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18 Mar 2016

Being Kept In The LOOP

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March 18, 2016 Category: Local Posted by:

ABOVE PHOTO:  Sarah Collins Rudolph, the lone survivor of the 16th Street Baptist Church basement bombing, speaking to City Council.  (Photo courtesy: Denise Clay)

At Thursday’s City Council meeting, longtime homeowners concerned about tax increases got some welcome news.

By Denise Clay

When Philadelphia City Council passed the Long Term Owner-Occupant Tax Relief Program, or LOOP, it was designed to give residents who had been in their homes for 10 years or longer relief from higher taxes brought on by the city’s Actual Value Initiative program.

The original program was supposed to end after 10 years.

During Thursday’s City Council meeting, the LOOP got a little bigger. Council passed an ordinance extending the time limit for LOOP and giving older city residents, especially those on low to moderate incomes, a sigh of relief.

Councilmen Kenyatta Johnson and Mark Squilla joined forces to introduce the bill, which extends the time limit of the LOOP program under certain terms and conditions.

For many of the people who came to Council to speak on behalf of the bill, people who represented elderly populations and low-to-moderate income families, passing the LOOP extension eased a lot of anxieties.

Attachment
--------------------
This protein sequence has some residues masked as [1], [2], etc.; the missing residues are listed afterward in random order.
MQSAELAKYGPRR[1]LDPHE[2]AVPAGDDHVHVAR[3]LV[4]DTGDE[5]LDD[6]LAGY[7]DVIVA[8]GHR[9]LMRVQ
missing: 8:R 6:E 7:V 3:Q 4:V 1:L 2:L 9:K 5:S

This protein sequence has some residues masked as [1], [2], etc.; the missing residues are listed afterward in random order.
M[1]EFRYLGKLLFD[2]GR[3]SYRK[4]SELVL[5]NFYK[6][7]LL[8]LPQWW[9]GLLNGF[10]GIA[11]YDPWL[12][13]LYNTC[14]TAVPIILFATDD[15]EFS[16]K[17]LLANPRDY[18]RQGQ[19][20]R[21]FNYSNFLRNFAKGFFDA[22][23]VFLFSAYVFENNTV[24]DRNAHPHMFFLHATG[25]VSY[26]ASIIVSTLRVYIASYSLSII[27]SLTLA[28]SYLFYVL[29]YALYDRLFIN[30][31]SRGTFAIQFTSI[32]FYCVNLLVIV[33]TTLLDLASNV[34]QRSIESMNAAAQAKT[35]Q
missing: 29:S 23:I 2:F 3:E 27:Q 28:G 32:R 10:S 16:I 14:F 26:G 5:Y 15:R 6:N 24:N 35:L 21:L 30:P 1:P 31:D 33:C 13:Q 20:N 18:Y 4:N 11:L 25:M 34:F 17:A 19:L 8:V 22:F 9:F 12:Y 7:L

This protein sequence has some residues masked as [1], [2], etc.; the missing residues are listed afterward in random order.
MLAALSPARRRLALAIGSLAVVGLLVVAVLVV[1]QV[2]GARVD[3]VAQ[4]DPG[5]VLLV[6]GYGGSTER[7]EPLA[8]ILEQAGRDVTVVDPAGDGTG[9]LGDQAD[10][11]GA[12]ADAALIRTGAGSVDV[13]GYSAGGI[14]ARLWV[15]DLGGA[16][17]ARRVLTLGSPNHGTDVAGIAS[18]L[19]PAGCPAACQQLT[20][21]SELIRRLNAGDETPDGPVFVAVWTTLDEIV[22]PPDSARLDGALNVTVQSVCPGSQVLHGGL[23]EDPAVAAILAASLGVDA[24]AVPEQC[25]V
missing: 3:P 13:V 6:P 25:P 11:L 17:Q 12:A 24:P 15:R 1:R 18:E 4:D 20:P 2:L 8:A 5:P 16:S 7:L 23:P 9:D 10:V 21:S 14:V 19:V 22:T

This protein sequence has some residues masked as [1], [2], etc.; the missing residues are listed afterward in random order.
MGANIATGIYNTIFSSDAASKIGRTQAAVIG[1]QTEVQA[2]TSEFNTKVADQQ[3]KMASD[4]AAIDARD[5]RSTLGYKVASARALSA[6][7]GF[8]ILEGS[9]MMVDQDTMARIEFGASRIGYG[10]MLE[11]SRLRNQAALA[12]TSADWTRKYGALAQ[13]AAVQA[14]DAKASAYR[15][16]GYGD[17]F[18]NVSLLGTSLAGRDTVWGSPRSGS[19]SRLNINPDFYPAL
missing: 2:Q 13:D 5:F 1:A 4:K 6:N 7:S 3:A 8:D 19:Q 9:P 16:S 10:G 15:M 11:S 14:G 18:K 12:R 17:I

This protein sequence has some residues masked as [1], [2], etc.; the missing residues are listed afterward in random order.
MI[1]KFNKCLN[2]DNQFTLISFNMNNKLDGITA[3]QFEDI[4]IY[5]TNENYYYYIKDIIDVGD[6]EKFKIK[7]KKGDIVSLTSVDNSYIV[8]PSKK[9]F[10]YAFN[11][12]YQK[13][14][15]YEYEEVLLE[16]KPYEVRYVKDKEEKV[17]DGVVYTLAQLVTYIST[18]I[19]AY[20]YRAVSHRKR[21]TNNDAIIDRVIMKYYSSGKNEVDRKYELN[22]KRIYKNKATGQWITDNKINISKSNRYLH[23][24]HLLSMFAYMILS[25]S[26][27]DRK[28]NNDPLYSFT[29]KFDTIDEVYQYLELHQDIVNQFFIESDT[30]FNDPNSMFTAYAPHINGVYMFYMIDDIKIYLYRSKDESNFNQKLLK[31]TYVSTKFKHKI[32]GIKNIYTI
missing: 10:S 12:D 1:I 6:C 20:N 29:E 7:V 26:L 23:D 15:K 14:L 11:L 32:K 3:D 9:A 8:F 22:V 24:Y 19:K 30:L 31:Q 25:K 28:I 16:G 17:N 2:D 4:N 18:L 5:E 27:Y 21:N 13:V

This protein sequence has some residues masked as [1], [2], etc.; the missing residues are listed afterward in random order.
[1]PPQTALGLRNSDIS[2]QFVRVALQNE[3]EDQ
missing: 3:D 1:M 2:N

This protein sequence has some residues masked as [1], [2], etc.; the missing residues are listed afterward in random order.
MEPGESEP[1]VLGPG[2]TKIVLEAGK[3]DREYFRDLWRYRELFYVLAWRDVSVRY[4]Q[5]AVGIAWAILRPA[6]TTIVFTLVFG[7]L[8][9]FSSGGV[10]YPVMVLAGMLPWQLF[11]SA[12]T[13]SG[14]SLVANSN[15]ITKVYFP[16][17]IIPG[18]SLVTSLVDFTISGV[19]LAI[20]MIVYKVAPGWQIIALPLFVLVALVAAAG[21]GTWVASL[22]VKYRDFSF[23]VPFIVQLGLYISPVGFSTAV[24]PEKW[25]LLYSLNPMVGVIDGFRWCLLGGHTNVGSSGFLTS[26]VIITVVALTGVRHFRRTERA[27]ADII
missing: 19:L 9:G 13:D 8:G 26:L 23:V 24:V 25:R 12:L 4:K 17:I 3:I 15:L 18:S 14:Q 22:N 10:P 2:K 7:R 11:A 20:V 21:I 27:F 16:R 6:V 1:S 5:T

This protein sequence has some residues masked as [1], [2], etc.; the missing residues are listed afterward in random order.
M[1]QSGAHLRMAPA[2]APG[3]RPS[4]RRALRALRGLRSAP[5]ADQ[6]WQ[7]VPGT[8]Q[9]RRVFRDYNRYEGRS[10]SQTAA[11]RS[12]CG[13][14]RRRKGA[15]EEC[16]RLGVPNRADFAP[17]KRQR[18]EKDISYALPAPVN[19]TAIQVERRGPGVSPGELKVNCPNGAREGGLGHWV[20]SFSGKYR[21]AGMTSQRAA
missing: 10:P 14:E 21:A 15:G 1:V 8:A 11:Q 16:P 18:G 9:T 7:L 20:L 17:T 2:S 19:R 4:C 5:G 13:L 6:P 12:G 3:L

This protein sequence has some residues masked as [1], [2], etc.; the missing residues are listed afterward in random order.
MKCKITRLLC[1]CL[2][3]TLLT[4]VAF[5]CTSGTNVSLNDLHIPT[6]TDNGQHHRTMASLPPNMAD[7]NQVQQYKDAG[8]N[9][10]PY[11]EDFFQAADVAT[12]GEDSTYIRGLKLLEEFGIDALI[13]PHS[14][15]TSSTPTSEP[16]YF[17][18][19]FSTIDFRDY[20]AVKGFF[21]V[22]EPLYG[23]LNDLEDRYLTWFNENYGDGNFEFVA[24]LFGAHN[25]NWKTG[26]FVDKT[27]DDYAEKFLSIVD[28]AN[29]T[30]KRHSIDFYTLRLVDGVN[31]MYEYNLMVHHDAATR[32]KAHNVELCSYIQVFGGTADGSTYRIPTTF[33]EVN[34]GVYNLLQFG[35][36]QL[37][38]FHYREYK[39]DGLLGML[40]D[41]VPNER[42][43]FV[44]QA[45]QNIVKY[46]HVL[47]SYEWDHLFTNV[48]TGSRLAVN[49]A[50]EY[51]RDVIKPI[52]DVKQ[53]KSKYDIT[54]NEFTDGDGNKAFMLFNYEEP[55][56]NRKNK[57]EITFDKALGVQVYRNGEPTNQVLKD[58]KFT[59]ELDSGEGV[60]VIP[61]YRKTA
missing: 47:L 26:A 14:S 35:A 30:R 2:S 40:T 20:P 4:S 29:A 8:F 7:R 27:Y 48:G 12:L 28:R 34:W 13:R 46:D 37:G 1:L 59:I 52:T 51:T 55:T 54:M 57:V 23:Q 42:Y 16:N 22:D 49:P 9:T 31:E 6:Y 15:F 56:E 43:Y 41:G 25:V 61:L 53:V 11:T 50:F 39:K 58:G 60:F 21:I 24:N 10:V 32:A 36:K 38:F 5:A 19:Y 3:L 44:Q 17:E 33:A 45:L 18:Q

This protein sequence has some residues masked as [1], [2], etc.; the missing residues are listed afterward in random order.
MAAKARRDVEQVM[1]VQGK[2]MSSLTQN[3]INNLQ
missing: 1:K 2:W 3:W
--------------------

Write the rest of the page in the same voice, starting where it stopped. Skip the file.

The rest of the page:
“[Homeowners] needed peace of mind,” said Walter Spencer, a resident impacted by the program. “They needed a guarantee that they could remain in their homes and they wouldn’t have that guarantee unless it was extended.”

Because Philadelphia remains a hot real estate market, it’s important that City Council continues to advocate for those residents for whom large tax increases would serve as de facto eviction notices, Councilman Johnson said. So efforts in that regard will continue, he said.

Council also passed an ordinance amending the “Green Roofs” tax exemption for businesses in hopes of getting more people to utilize it.

The exemption, which can be accessed by building owners, is designed to get building owners to use more ecologically friendly building materials, and tools for storm water management, Councilwoman Blondell Reynolds Brown said in an interview with 900AM WURD.

“Since we passed the ordinance, we’ve only has seven applications for it,” she said. “It’s an incentive.”

While the credit is limited to building owners now, there’s an effort being made to try and find a way to pass it on to individual homeowners, Reynolds Brown said.

Prior to the meeting, Council presented a resolution to Sarah Collins Rudolph, the lone survivor of the 1963 bombing of the 16th Street Baptist Church in Birmingham, Alabama.

Rudolph was in the basement of the church with her sister Addie Collins when the bomb exploded. She was permanently blinded in the attack, which was widely credited with alerting the nation to what was going on in the South during the Civil Rights Movement and eventually getting the Civil Rights Act of 1964 passed.

All 17 Council members presented the resolution to Rudolph.

The next Philadelphia City Council meeting is scheduled for March 31.

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